How to raise duck and geese at home. Their eggs are delicious, and the meat is rich and nutrious. They do well as free-range birds.
Waterfowl are wonderful birds to have in a home flock. They are very ornamental and also provide delicious meat and eggs. Geese are very good guard animals and will raise a loud racket if strangers enter the property. They have been known to attack, beating with their wings and pinching with their bills.
DUCKS, GEESE OR BOTH?
If you are primarily interested in eggs, select a breed of duck noted for their egg-laying characteristics. Khaki Campbell and Indian Runner ducks are both noted for egg production. Neither breed is particularly good at sitting and brooding, however, so if you want ducklings, you will have to incubate the eggs. Geese do not produce huge numbers of eggs and are raised primarily for meat. If you do want some goose eggs, select Emdens, large white birds, who will lay 35-40 eggs during the breeding season.
Breeds of duck raised for meat are more numerous and include Rouens, White Pekins, Aylesburys, and Muscovys. Rouens look like large mallards and are especially handsome. If you are interested in small ducks, try Calls. They come in a huge variety of colors and have plump meaty bodies. Though small, a single bird per person is a serving, they eat less, make less mess, and are very good layers and setters. In addition to Emdens, there are Toulouse geese, large gray and white birds, Africans and Chinese. The latter two breeds are the most noisy and belligerent of the large geese.
There are other breeds of ducks and geese, but they are considered more ornamental that utilitarian. These breeds are raised mostly for show and are either too small or too un-muscled to make good table birds. Another factor is cost; strictly ornamental breeds will be costly.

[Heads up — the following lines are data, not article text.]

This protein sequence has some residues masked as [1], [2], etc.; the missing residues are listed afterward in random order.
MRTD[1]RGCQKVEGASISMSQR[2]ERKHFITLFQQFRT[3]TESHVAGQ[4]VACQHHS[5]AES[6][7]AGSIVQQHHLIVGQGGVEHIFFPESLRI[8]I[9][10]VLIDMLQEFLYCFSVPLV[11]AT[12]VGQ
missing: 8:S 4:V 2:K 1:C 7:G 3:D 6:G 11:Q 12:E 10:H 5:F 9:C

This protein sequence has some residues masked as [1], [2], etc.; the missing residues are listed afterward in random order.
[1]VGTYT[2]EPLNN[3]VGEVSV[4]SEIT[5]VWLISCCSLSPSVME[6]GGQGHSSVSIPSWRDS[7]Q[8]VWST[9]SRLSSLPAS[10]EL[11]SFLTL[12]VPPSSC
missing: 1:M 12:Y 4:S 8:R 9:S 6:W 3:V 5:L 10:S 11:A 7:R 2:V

Ducks and geese usually get along fine in a mixed flock and if you have enough room, you might want to have both. Ducks are not good at sounding an alarm if danger threatens the flock, so a few geese as an alarm system is always a good idea.
The easiest way to start with waterfowl is to order young birds from a professional hatchery. Expect to pay a few dollars per bird and there will be a minimum order so that the young animals will be able to stay warm during shipping. As a general rule, the larger the birds the fewer you will have to buy. Ducklings usually come in lots of 25 but goslings can be purchased in smaller lots of 10 or 12.
If you only want a few birds, check around locally and see if you can purchase adult or young adult birds from a breeder. This way you will be able to see what the birds look like when grown and be able to select the ones you like best. A good place to meet breeders is at a state or county fair. Often they will put up "for sale" signs at the local feed store, too. If you decide to go with grown birds, expect to pay a great deal more. Breeding pairs and trios will cost upwards of $25 for utility grade birds.
Many feed stores will order in large quantities of day-old birds in the spring. They usually require that you pre-order anything unusual but this way you may not have to buy a set number of birds. Ask at your feed store in early spring and find out when they plan to order.
Ducks and geese are waterfowl and are most at home in the water. They usually breed in the water and become depressed and dirty if they cannot swim in something everyday. If you don't have a pond for them, they will need a child's wading pool or some other large container for water. If you do not give them a pool, they will often make one out of a water trough or their water dish.
If you do not have a pond, remember that any swimming pool that is used by waterfowl will have to be cleaned regularly. Besides the obvious reasons for cleaning, ducks and geese like to play in the mud with their bills. They make holes looking for worms and bugs and then carry mud into their swimming pool. These birds will life gobs of mud in their bills and swish it around in the water and can spend hours doing this. The water will get very dirty, expect to clean it at least weekly, depending on the number of birds, and more often in summer.